Most claims against advisers are settled through private arbitration, the details of which aren't made public. So it's impossible to know for certain whether any investors have ever successfully made such a claim. But Scott Shewan, president of the Public Investors Arbitration Bar Association, an organization of lawyers who represent investors in arbitration cases, agrees that any difference between "best" and "suitable" is so nebulous that it would be impossible to resolve in a legal proceeding. "I don't think you can hold a broker to a 'best' standard," he says.
Ironically, brokers are already subject to an elaborate oversight system, which aims to ensure that they follow both the spirit and the letter of the suitability standard, in addition to the requirement that they "deal fairly" with clients. All broker-dealer firms enforce their own internal oversight systems. Typically, a firm is visited by either the SEC or Finra, the brokerage industry's self-regulatory agency, once every two years. Individual states provide another layer of scrutiny. By comparison, registered investment advisers are regulated by either the SEC or their home state, but not both.
Mischief still happens. Brokerage customers are not permitted to sue brokers; instead, they must go through arbitration. In 2009, customers filed 7,137 arbitration cases against their brokers. As of the end of August, 3,778 cases had been filed so far for 2010. Comparable statistics for advisers aren't available.
A fiduciary standard applied to brokers wouldn't get to the heart of the matter because it wouldn't abolish a broker's ability to charge a sales commission. If the SEC does set a fiduciary standard for brokers, Congress has directed that accepting a commission should not, in itself, count as a violation of a broker's fiduciary duty. And it wouldn't be a violation if his or her firm offers only in-house products with high fees, as long as the broker tells clients that they are being offered a limited range of investments.
That gets us more or less back to where we started. Some brokers could still be pressured to recommend high-fee products that don't really serve their clients' best interests. Many investors might not be told that they may be better off buying a low-cost index fund than an expensive product managed by the broker's own firm. Nor, in all likelihood, would many customers be told that they shouldn't be investing at all because of their financial circumstances. "As long as customers are dealing with someone who's getting a piece of the transaction, they won't get advice as good as if they were dealing with someone who earns a fee for their service," says Tom Posey, a Houston financial planner.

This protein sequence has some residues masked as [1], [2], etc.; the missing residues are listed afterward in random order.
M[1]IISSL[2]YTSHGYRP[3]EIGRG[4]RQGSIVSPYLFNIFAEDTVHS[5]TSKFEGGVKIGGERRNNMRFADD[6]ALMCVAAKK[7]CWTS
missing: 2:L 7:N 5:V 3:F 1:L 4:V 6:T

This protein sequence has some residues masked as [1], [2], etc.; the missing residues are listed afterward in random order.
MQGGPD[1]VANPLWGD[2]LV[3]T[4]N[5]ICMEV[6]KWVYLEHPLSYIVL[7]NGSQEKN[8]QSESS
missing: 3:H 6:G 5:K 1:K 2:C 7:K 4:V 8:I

On balance, however, extending the fiduciary standard would be a plus for investors, if only because brokers would be required to clearly explain conflicts -- for example, when they receive a commission from the sale of a product.
If, for instance, a broker has two equally suitable products on hand, but one would earn him a higher commission than the other, he would have to explain as much to the client before making a recommendation. In that situation, "the investor needs to determine whether the financial incentive might be clouding the broker's judgment," says David Cosgrove, a St. Louis-based securities lawyer.
Even this isn't foolproof. Congress has stipulated that any fiduciary standard adopted for brokers will not require them to act in that role round the clock, but only when they are providing financial advice. In other words, a fiduciary duty will be a hat that brokers can don or doff, depending on which service they're performing. Any new rule should ensure that this flexibility doesn't give brokers a pass if they fail to fess up about conflicts of interest, including commissions, at all times, for all products they sell.
Whatever the SEC decides, it doesn't relieve you of the responsibility to do your homework when choosing an adviser (see 6 Steps to Finding a Great Adviser). If you are looking for someone to execute your transactions, using a broker may be just the ticket. But if you're seeking financial advice, you should think carefully about your adviser's incentives. You wouldn't go to a doctor who earns a commission on every prescription he writes. Why treat your finances with any less respect?